Independence and Obedience: An Analysis of Child Socialization Values in the United States and China [*]

Article excerpt


Child socialization values, the values that parents hold high in teaching children, occupy a central place in the studies of the family and social stratification. Socialization values not only condition parental behavior in childrearing practices, they also help shape children's value systems and behavior, which affect their life chances and pathways to success. Thus, an examination of the patterns of socialization values enhances our understanding of the process of status reproduction and social mobility. In the abundant research that has been undertaken primarily in the United States, there is a consensus that parents differ on a common set of values they desire in children. This set of values are independence and obedience. Among the ecological factors that influence parental valuation of independence and obedience, the role of social class is particularly significant and consistent. Studies over the past several decades have found that, while middle class parents place greater emphasis on their children's independence, working class parents are more concerned with their children's obedience (Alwin, 1988; Gecas, 1979; Grimm-Thomas and Perry-Jenkins, 1994; Kohn, 1977; Spade, 1991). It is argued that while parents' valuation of independence facilitates children's upward mobility, parents' emphasis on obedience prohibits it (Kohn, 1977).

Child socialization values may vary across societies as well as across individuals. Socialization, the process by which children are educated with the attitudes, values, and behaviors of a society, exists in every culture of the world. Because the general social structure is influenced by culture, the content of socialization is also based on the salient cultural values of the society. Due to the influence of cultural history and social systems, characteristics valued in children in one society may not be valued in another. In addition, ecological factors that are closely linked to a particular child socialization value in one culture may not be associated to that value in another. This research investigates national differences in child socialization values in the United States and China. While a few previous studies have examined child socialization values and their predictors from a comparative point, the focus has often been on the relationships between social systems and child socialization values within different societies (Barry et al., 1976; Ellis and Petersen, 1992; Kohn et al., 1990; Pearlin and Kohn, 1966). In this research, I give a straightforward. U.S. -- China comparison and test hypotheses suggested in literature pertaining to child socialization values in these two countries. Specifically, I explore two topics. First, I seek to demonstrate where and how Americans and Chinese differ in their orientations toward children. Second, I seek to explain the national differences by probing into the sources of value variations in the two countries.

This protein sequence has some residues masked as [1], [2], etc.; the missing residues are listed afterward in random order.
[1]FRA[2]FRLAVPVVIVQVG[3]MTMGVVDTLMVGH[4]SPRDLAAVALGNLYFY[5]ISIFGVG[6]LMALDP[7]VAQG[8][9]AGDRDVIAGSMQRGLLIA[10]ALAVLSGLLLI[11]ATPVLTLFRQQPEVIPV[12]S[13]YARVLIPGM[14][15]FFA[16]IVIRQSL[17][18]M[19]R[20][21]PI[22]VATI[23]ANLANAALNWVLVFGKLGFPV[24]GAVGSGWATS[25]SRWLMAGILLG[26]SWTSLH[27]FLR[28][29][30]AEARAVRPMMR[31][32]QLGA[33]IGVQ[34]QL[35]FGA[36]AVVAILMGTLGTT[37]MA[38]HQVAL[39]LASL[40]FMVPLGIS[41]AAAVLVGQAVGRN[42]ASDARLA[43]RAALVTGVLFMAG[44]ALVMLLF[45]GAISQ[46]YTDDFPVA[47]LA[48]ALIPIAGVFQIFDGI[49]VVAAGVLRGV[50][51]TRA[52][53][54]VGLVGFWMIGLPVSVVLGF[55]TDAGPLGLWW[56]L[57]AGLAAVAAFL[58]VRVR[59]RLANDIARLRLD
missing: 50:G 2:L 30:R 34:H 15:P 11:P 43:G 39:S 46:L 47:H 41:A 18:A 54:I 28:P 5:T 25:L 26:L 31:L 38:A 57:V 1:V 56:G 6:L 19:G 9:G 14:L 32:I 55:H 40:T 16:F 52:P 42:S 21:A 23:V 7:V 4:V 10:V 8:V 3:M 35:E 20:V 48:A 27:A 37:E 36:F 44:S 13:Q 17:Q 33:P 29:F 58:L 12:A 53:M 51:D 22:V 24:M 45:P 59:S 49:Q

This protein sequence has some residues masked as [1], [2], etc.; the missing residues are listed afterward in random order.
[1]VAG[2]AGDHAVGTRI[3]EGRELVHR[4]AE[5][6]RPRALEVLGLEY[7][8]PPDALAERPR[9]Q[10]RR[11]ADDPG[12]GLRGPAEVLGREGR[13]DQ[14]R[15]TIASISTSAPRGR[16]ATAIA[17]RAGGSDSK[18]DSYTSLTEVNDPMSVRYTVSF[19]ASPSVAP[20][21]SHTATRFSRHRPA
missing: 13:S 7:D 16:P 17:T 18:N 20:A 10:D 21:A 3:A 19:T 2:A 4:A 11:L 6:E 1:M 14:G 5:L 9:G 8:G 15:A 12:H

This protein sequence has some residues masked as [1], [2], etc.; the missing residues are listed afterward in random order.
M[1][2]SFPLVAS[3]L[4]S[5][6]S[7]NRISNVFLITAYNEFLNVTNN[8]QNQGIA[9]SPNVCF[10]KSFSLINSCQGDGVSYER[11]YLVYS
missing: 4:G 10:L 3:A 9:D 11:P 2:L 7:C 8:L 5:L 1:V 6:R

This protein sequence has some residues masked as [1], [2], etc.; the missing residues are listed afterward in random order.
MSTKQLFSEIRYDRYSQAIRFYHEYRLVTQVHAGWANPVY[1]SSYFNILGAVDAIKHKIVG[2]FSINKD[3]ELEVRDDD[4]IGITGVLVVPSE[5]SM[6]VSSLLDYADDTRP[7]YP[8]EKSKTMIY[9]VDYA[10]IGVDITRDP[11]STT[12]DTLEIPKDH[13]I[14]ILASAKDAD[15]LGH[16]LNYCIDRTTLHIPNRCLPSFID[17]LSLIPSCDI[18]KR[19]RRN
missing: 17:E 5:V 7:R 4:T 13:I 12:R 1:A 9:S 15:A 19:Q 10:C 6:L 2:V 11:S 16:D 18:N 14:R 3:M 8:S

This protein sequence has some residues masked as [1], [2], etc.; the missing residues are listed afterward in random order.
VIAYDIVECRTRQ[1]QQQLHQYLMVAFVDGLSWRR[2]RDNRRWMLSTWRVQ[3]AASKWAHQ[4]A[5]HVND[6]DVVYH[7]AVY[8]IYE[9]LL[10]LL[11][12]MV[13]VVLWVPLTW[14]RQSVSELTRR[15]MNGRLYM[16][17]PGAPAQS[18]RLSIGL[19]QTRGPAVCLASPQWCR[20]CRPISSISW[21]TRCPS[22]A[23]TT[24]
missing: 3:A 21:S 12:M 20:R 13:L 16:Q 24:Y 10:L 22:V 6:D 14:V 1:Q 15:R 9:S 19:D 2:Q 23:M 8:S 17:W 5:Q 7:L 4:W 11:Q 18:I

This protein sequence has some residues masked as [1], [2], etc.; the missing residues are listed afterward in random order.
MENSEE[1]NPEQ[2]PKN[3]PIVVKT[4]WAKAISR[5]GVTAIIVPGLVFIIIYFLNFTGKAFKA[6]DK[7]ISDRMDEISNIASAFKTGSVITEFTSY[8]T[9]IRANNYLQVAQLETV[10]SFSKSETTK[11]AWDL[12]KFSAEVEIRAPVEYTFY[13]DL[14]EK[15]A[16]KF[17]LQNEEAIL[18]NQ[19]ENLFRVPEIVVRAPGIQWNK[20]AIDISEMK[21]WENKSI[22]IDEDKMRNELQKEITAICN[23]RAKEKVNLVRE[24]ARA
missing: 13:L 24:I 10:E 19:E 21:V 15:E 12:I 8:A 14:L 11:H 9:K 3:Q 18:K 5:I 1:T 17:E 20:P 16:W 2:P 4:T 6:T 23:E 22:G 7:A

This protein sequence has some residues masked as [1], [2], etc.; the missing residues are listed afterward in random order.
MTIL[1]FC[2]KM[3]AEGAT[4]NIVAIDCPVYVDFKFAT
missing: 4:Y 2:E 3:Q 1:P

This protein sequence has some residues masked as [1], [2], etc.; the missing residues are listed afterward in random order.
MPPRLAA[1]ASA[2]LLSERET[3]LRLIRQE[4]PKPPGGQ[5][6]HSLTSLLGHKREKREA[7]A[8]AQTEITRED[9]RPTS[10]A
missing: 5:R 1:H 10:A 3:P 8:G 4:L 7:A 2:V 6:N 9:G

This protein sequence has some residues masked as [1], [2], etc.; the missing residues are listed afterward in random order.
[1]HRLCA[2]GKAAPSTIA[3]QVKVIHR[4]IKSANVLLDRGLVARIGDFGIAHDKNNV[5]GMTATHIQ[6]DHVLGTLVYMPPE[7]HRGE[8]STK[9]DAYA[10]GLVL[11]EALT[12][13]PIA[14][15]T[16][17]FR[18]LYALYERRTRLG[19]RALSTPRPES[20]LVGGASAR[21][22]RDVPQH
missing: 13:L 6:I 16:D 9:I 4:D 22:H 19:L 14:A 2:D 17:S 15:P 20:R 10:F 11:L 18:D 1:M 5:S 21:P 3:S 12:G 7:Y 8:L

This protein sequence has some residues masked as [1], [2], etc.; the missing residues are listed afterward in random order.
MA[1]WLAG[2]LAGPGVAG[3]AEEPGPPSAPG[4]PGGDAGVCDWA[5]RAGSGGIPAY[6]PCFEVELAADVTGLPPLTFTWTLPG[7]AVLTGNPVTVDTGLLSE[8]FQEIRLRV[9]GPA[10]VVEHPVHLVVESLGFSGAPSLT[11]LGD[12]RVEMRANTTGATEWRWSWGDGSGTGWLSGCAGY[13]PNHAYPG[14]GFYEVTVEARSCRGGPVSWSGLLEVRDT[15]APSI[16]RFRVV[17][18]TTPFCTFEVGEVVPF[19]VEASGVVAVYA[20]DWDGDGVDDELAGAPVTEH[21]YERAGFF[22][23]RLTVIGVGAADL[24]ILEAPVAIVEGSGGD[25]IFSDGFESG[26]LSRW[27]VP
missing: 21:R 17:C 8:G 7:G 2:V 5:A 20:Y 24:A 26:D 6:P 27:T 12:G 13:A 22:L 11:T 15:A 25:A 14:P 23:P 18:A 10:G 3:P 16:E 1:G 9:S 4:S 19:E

Why should we compare child socialization values in the United States and China? The two countries represent two distinct social systems and cultures. The United States, the world's largest economy, is an advanced capitalist society and is for many the prototype of "the West." China, with the world's largest population, is an industrializing socialist society and has traditionally represented "the East." Comparisons of the two countries enhance our knowledge about where the two cultures and social systems converge and diverge. As our world becomes more global and increasingly interdependent, knowledge and understanding of other cultures become more vital to success in both competition and cooperation. This study seeks such knowledge and understanding.


The United States and China are two societies with distinctive cultures. While American culture is centered in the values derived from Judeo-Christian roots, Chinese culture is built upon a value system crystallized mainly in Confucianism. …


An unknown error has occurred. Please click the button below to reload the page. If the problem persists, please try again in a little while.